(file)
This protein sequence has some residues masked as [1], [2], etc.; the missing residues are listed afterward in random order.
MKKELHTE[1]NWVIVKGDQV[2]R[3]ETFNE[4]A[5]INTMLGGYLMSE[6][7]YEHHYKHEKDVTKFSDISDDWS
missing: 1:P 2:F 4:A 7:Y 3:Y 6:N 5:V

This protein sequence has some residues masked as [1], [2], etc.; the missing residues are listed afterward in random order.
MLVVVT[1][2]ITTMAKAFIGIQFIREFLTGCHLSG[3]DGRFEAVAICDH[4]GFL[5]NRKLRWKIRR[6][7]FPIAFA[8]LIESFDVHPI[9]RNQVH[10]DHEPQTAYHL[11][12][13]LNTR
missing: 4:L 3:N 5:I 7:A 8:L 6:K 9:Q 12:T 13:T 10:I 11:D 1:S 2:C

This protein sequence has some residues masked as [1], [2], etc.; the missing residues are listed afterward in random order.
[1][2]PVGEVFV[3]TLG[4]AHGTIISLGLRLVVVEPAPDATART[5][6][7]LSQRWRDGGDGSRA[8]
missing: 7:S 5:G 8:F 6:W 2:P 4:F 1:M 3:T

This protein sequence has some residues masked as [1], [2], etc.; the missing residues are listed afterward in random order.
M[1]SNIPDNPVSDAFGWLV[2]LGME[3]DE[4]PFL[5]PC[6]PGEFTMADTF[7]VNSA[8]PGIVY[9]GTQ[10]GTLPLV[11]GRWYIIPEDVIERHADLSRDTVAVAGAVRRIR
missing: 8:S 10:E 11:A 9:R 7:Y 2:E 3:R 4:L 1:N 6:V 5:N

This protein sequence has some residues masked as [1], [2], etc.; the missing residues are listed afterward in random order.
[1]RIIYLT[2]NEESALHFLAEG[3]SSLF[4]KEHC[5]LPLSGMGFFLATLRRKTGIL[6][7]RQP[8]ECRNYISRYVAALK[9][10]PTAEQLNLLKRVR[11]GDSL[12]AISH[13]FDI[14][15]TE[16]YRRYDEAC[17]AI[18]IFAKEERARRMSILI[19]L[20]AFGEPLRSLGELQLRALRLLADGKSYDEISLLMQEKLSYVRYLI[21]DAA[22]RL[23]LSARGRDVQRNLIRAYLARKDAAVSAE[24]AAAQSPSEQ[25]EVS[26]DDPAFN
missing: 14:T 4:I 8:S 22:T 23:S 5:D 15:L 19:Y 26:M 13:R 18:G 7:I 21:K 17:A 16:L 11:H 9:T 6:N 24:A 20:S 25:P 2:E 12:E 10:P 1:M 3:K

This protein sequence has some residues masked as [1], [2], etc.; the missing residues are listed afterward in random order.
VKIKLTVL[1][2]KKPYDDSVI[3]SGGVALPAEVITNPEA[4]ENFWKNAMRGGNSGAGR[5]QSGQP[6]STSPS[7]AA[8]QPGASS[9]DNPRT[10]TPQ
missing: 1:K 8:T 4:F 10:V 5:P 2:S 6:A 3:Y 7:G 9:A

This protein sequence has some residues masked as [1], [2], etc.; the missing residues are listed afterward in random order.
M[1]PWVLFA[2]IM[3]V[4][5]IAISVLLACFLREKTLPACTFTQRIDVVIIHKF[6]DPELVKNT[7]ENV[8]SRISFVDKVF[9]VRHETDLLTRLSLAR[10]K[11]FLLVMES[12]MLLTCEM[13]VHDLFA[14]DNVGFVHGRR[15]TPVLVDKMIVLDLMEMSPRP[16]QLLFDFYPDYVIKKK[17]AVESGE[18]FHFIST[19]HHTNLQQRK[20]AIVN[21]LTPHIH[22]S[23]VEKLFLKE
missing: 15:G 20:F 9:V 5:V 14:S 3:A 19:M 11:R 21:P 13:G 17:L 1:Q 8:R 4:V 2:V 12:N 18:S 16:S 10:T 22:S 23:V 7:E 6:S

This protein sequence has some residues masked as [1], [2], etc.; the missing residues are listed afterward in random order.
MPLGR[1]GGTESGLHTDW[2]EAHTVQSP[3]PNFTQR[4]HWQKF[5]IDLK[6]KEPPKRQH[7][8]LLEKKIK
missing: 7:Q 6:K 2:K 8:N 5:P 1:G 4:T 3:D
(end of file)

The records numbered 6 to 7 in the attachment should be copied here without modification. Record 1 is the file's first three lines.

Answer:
This protein sequence has some residues masked as [1], [2], etc.; the missing residues are listed afterward in random order.
VKIKLTVL[1][2]KKPYDDSVI[3]SGGVALPAEVITNPEA[4]ENFWKNAMRGGNSGAGR[5]QSGQP[6]STSPS[7]AA[8]QPGASS[9]DNPRT[10]TPQ
missing: 1:K 8:T 4:F 10:V 5:P 2:S 6:A 3:Y 7:G 9:A

This protein sequence has some residues masked as [1], [2], etc.; the missing residues are listed afterward in random order.
M[1]PWVLFA[2]IM[3]V[4][5]IAISVLLACFLREKTLPACTFTQRIDVVIIHKF[6]DPELVKNT[7]ENV[8]SRISFVDKVF[9]VRHETDLLTRLSLAR[10]K[11]FLLVMES[12]MLLTCEM[13]VHDLFA[14]DNVGFVHGRR[15]TPVLVDKMIVLDLMEMSPRP[16]QLLFDFYPDYVIKKK[17]AVESGE[18]FHFIST[19]HHTNLQQRK[20]AIVN[21]LTPHIH[22]S[23]VEKLFLKE
missing: 15:G 20:F 9:V 5:V 14:S 3:A 19:M 11:R 21:P 13:G 17:L 1:Q 8:R 4:V 2:V 12:N 18:S 16:S 10:T 22:S 23:V 7:E 6:S